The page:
Closer Look: Anthony Duclair Is More Than Just a Depth Signing For the Blue Jackets

By Paul Berthelot on July 6, 2018 at 12:25 pm
Anthony Duclair showing his speed against the Blue Jackets.

Russell LaBounty – USA TODAY Sports

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Flashback: The New York Rangers acquired defenseman Keith Yandle.

This was a massive trade when it broke at the trade deadline in 2015. The Rangers, fresh off a Stanley Cup Final appearance, added one of the top available players in Yandle. In return, the Rangers sent top prospect Anthony Duclair to Arizona (among other pieces). Duclair was a huge get at the time for the Coyotes, as he was fresh off of making the Rangers out of camp as a 19-year-old and was a big part of Team Canada’s World Junior team which took home gold.

Now three years later, it’s pretty remarkable to think how far Duclair has fallen. He’s gone from top prospect to 44-point NHL scorer to, at just 22 years old, signing a “show me” deal with the Columbus Blue Jackets.

Duclair’s stock has fallen considerably, but he still carries many traits that made him an elite prospect just a few years ago.

First of all, he’s a great skater.

We know the Blue Jackets covet players who can skate, and Duclair is just that. He can handle the puck at high speeds which helps him gain the offensive zone and leave the defensive zone with possession of the puck.

Anthony Duclair season comparison

Last season, Duclair showed really well in zone entries and exits. The exits in particular were an area where the Blue Jackets forwards had some problems last season.

The points weren’t there for Duclair last season but he is a strong offensive player. At 5-on -5, he does a very good job at generating shots and chances. How well? On a per 60 basis there is a comparison to be made to Artemi Panarin. Data from Natural Stat Trick. 

Artemi Panarin vs. Anthony Duclair

Now Duclair and Panarin are not the same calibre player and this is not trying to suggest that. What it shows, however, is that Duclair can create offensive chances with the best of them. He gets himself into scoring areas with his speed and he gets pucks on net.

Duclair gets chances, but he's had some issues finishing those chances off. In Chicago his all situations shooting percentage was 6.9% – well below his career 12.5%. With Arizona it was at 13.2% but he had an on-ice shooting percentage at 5-on-5 of just 5.65%, which was in the bottom rung of the league. That’s a big reason why he only had four assists in 33 games. When he got to Chicago it rebounded slightly to 7.74%, but that was still lower than it had been in his career.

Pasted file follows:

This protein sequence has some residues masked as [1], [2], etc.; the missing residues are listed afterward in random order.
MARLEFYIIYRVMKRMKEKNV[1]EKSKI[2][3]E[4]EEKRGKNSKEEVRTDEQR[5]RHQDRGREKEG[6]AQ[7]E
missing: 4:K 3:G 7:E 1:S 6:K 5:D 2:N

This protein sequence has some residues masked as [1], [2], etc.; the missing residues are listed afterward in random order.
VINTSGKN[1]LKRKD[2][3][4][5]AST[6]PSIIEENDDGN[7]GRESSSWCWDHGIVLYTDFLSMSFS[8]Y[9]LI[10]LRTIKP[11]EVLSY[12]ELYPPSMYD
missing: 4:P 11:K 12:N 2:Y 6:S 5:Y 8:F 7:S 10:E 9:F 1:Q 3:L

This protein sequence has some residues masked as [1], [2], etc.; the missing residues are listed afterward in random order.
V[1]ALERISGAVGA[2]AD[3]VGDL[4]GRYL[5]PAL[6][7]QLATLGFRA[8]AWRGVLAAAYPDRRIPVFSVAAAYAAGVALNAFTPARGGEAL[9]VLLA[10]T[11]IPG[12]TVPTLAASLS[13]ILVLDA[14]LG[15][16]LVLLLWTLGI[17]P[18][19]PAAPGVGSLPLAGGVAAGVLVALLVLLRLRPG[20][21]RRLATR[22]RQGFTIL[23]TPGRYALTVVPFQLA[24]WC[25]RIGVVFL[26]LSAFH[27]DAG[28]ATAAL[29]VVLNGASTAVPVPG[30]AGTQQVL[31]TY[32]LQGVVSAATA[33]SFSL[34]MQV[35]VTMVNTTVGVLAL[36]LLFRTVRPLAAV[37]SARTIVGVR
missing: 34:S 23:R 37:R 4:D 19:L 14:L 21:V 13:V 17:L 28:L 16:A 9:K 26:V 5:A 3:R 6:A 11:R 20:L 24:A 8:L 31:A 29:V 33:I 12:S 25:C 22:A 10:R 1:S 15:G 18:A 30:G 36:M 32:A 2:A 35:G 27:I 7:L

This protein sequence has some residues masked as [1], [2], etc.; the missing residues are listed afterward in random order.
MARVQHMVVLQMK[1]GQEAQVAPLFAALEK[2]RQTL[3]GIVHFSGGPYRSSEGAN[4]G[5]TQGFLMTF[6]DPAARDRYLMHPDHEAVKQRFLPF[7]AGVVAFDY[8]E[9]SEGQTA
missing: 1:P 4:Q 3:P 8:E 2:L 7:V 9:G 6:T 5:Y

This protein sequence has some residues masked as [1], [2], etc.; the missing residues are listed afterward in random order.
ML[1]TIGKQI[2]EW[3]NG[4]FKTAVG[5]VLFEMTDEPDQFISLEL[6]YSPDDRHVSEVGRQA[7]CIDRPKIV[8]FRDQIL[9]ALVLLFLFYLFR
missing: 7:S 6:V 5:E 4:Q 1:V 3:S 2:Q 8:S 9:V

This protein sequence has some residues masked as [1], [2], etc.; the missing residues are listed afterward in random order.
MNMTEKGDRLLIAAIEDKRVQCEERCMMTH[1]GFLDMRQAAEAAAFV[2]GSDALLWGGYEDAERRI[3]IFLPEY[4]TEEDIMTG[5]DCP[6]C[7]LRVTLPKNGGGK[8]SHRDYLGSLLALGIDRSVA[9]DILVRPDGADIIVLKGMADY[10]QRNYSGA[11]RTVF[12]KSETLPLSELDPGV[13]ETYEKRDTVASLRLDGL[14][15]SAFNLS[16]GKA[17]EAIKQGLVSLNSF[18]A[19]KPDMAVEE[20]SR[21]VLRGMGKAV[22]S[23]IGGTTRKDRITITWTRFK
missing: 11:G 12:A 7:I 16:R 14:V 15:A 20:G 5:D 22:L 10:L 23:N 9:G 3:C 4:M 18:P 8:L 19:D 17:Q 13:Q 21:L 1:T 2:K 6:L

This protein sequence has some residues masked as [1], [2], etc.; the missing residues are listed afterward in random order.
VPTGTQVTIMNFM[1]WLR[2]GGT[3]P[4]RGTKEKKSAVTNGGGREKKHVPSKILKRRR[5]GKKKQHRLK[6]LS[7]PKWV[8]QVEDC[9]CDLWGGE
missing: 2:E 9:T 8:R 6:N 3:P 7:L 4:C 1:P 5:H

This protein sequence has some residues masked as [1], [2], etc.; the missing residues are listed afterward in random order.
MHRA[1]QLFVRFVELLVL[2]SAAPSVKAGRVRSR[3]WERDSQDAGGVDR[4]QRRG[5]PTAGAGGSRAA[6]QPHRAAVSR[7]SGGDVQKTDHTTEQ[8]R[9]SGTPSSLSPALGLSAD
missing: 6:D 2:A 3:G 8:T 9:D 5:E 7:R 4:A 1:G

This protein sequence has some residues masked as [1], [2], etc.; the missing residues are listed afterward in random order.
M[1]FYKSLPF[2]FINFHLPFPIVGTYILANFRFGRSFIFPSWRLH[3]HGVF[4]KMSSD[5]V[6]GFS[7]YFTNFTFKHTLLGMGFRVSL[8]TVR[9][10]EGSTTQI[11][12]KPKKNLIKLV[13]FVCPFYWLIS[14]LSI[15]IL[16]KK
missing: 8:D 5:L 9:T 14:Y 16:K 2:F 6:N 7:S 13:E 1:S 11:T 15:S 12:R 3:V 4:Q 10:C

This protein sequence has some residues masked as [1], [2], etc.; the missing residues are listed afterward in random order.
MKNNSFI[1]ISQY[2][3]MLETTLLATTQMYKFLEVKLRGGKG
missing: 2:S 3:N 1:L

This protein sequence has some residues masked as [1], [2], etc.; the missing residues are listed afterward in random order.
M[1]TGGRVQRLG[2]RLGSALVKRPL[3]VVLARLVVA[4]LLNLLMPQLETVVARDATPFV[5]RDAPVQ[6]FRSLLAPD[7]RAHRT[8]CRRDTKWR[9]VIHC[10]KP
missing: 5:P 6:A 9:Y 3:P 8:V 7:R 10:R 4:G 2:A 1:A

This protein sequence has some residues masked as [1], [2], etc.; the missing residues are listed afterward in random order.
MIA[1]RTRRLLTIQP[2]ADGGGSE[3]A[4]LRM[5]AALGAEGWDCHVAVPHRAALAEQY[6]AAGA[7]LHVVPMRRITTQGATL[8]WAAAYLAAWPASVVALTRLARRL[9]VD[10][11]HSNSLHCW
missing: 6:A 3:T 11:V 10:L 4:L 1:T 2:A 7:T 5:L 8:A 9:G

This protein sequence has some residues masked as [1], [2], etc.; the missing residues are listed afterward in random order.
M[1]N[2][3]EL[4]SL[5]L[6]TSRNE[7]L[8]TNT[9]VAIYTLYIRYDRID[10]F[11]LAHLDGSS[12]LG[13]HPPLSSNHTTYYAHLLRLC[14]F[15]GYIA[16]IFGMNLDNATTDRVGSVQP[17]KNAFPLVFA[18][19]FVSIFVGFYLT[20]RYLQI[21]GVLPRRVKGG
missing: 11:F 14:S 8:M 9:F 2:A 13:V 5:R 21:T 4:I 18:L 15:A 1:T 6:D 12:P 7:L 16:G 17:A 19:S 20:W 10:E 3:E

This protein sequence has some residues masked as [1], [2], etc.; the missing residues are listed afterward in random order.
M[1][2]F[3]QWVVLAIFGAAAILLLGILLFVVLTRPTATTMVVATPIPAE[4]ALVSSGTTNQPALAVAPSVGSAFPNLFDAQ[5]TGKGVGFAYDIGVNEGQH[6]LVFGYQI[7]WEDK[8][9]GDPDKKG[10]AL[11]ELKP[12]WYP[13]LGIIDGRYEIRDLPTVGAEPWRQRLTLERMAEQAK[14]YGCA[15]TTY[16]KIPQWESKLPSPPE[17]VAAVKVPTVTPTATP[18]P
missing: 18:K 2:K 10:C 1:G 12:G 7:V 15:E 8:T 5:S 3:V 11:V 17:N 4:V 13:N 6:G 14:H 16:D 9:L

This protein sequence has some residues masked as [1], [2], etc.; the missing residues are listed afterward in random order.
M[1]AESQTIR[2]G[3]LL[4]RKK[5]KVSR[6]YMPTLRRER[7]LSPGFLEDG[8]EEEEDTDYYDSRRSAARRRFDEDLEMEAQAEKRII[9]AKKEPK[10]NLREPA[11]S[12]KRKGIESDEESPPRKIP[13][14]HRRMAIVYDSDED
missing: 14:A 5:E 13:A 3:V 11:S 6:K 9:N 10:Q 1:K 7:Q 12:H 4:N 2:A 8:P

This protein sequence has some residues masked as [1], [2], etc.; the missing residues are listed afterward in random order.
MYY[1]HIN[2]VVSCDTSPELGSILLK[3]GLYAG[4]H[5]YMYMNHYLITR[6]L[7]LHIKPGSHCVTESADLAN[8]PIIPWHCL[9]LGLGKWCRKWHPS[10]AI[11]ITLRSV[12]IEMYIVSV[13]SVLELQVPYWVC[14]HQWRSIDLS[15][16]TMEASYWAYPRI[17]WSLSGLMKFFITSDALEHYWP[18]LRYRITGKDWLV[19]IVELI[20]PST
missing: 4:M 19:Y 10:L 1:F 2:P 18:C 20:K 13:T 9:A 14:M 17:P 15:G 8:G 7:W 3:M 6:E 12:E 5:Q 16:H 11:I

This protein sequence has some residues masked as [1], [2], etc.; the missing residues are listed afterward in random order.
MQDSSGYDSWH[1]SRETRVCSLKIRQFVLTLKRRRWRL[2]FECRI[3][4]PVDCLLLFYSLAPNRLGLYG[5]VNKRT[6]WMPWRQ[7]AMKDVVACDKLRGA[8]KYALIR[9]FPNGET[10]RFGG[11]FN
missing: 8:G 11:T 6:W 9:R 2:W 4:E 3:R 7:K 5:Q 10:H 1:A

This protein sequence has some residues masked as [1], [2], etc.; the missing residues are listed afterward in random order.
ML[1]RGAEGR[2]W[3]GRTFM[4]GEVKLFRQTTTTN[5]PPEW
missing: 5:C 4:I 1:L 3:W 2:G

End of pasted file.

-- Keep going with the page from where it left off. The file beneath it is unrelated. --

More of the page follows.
The reason behind that was who Duclair was playing with; in Arizona, his most common line mates at 5-on-5 were Christian Dvorak and Max Domi. As a trio, they simply did not work. They had a 39.23% Corsi, they were below 40% in both shots for percentage and scoring chance percentage, and below 30% in high-danger chances. All this while starting 54.55% of shifts in the offensive zone. Not good.

Away from those two, Duclair was much better. He had a 53.74% Corsi, had 61.11% of the scoring chances and 55.22% of the high-danger chances. His play was much better; unfortunately he was on the ice for four goals for and seven against, a 36.36% goals for percentage which really clouds how well he played.

In Chicago he played alongside Jonathan Toews and Alex DeBrincat and, as expected, he fared much better. Duclair is not a great defensive player, which needs to be acknowledged. His play off the puck is not great. He needs to be paired with someone like Toews who is good in their own end. Looking at the Blue Jackets roster, playing Duclair alongside Riley Nash and someone like Oliver Bjorkstrand or Sonny Milano could be the best situation. Nash can handle the defensive responsibilities while Bjorkstrand or Milano have the speed and skill to play with Duclair and work off of him.

Duclair isn’t perfect, but for $650,000, you could do a lot worse. He’s a skilled player who was in a bad situation in Arizona. He’s still young and possesses all that talent and upside that made him a top prospect just a few years ago. If he can be put in the right situation in Columbus he could, much like Sam Gagner did, thrive and remind everyone why he was so highly touted.

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